Tiny Home Financing: Compare Loan Options
Tiny homes can save you a lot of money on housing and property costs—but financing one isn’t as straightforward as a traditional mortgage. Options include personal loans, mobile home or rv loans, home equity loans, and HELOCs.
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Tiny homes are becoming a trend for Americans who want to save on housing costs or simplify with a minimalist lifestyle. These 100- to 500-square-foot homes on small lots clock in between $10,000 and $50,000.
Unfortunately, the small price tag doesn’t make securing tiny house financing as simple as you might think, because these properties don’t usually qualify for traditional mortgages. This guide will break down how to find alternative financing options for tiny house buyers.
In this guide:
- Personal loans: Our recommended option
- Mobile home financing: If you rent the land beneath your home
- RV loans: If you have a tiny home on wheels
- A home equity loan or HELOC: If you already own a home.
- A tiny house mortgage: Not a common option; more info below.
Personal loans for tiny house financing
Personal loans are a popular option for tiny homes, as they’re extremely flexible and easy to come by. The application process is less detailed and time-consuming than a traditional mortgage, and you can usually get funding in just a few days.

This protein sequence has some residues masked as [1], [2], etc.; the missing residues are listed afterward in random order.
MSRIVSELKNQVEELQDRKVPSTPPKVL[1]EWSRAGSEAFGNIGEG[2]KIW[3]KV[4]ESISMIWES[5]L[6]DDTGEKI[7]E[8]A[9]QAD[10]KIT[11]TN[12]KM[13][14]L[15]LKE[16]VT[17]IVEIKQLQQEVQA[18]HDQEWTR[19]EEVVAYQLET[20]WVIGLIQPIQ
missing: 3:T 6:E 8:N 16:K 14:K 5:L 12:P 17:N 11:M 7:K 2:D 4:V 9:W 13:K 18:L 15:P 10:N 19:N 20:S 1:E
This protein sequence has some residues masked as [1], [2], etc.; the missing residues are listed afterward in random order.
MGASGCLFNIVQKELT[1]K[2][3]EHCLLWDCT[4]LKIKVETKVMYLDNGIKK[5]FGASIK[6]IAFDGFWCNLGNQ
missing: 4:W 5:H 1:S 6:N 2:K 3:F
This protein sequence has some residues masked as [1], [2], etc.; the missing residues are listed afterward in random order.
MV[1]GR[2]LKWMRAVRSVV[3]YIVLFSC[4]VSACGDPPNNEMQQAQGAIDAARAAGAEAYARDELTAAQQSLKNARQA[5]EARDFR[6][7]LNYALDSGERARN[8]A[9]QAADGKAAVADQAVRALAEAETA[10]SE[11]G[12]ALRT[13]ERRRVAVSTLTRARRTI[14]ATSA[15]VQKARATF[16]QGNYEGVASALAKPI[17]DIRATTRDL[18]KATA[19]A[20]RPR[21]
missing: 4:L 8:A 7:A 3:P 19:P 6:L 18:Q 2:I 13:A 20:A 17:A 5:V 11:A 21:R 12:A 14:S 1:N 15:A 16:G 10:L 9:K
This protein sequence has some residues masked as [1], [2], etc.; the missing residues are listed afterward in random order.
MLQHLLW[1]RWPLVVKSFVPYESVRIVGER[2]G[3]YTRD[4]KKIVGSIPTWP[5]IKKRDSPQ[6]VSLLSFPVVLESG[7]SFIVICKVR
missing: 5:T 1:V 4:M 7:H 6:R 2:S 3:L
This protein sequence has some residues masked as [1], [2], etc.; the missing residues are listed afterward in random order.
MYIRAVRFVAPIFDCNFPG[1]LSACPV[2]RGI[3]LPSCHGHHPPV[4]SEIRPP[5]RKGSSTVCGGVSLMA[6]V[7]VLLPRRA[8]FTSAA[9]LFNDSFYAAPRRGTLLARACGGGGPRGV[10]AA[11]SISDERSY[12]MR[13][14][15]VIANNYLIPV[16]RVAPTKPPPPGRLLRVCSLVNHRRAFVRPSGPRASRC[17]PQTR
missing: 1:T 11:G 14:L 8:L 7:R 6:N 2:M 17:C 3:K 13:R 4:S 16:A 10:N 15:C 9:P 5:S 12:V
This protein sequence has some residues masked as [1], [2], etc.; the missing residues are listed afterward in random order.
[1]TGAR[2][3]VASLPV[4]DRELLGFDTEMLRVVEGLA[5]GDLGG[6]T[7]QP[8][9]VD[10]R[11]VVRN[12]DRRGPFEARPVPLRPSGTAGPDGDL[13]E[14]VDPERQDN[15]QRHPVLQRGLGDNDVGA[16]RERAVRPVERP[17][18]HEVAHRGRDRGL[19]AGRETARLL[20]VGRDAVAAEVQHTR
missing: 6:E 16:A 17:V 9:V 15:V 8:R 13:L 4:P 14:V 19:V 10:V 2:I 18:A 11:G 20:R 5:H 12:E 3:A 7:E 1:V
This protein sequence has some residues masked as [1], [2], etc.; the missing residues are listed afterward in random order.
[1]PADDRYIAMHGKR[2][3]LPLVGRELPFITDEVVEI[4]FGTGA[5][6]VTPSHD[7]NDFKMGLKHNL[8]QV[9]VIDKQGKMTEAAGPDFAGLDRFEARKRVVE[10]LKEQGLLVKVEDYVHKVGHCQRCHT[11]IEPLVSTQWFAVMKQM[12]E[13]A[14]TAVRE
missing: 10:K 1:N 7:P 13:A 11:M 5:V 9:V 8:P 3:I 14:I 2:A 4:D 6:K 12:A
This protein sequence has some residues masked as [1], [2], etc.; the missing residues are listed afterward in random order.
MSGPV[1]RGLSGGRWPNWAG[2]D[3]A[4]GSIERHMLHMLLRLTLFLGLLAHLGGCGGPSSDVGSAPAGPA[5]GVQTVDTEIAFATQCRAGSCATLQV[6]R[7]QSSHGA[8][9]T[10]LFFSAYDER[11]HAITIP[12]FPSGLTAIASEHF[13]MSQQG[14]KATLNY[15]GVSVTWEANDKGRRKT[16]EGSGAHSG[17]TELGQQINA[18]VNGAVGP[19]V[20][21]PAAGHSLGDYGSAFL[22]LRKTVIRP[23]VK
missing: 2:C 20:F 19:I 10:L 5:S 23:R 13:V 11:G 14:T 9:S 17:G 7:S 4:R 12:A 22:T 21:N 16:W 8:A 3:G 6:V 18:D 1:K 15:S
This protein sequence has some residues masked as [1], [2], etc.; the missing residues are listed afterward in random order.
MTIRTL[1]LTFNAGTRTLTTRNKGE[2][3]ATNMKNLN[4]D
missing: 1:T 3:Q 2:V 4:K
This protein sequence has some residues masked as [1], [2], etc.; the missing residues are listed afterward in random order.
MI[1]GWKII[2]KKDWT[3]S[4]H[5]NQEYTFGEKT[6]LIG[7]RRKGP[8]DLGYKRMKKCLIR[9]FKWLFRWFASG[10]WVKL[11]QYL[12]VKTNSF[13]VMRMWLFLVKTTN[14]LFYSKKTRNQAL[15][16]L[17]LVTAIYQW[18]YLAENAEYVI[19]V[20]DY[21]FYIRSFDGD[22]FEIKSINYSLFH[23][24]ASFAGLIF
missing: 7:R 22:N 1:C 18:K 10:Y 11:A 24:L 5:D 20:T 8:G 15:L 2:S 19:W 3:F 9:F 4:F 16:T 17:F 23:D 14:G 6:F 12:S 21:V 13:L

Personal loans are also flexible, so you can use the funds not just to purchase your tiny home, but also to furnish it, decorate it, and cover any other move-in expenses.
- Fast funding (usually just a few days)
- Less paperwork than other options
- Unsecured, so it doesn’t put your property at risk
- Can use the funds for other expenses
- No down payment required
- Higher interest rates than other options if you have poor credit.
- Shorter repayment terms
- Higher monthly payments
Mobile home financing
Mobile home loans exist for manufactured homes that are built in one place and moved to another. These loans are typically meant for people who own their homes, but not the land it’s placed on.
- Low fees and closing costs
- Simple qualification process
- Low or no down payment requirements
- May have higher interest rates than other options.
- No first-time homebuyer options
- Only available for the financing of the home, not the land
>> See Options: Mobile Home Loans
RV loans for tiny home financing
If your ideal tiny home is on wheels, an RV loan may be a financing option. To be eligible, your house will need to be certified as a recreational vehicle. To find a qualifying property, consider purchasing from a member of the Recreational Vehicle Industry Association.
For an RV loan, you’ll have to use your tiny home as collateral, as you would for a traditional home or auto loan. You can find them through brick-and-mortar banks and a few online lenders.
- Usually available with a fixed rate.
- May offer longer repayment periods.
- Lower interest rates compared to personal loans.
- Uses your tiny home as collateral.
- House must be RV-certified.
- Only available on primary residences.
>> See Options: Best RV Loans
Home equity loans & HELOCs